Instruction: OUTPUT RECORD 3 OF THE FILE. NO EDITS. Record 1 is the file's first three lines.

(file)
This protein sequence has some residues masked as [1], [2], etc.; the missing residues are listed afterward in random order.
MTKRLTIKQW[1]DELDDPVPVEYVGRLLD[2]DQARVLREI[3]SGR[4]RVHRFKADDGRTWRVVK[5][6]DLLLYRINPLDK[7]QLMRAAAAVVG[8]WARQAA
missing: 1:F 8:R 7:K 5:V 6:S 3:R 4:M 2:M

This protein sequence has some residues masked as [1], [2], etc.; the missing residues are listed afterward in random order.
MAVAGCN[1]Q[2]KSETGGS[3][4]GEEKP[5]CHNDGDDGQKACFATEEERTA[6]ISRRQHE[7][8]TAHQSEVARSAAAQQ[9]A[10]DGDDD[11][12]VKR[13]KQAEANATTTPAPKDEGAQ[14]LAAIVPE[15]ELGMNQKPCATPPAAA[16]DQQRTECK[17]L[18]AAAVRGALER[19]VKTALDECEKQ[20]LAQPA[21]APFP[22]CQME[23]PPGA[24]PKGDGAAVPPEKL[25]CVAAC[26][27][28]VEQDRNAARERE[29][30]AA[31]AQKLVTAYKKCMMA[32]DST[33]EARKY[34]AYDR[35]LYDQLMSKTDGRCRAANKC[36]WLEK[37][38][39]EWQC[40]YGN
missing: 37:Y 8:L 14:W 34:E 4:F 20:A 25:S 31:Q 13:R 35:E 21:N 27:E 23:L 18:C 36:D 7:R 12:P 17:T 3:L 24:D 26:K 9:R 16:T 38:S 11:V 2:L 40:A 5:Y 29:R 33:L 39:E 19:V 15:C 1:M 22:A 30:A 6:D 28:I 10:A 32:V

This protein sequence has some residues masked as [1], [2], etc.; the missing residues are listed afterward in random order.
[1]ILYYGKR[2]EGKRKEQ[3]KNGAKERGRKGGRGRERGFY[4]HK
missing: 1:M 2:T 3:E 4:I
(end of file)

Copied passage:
This protein sequence has some residues masked as [1], [2], etc.; the missing residues are listed afterward in random order.
[1]ILYYGKR[2]EGKRKEQ[3]KNGAKERGRKGGRGRERGFY[4]HK
missing: 1:M 2:T 3:E 4:I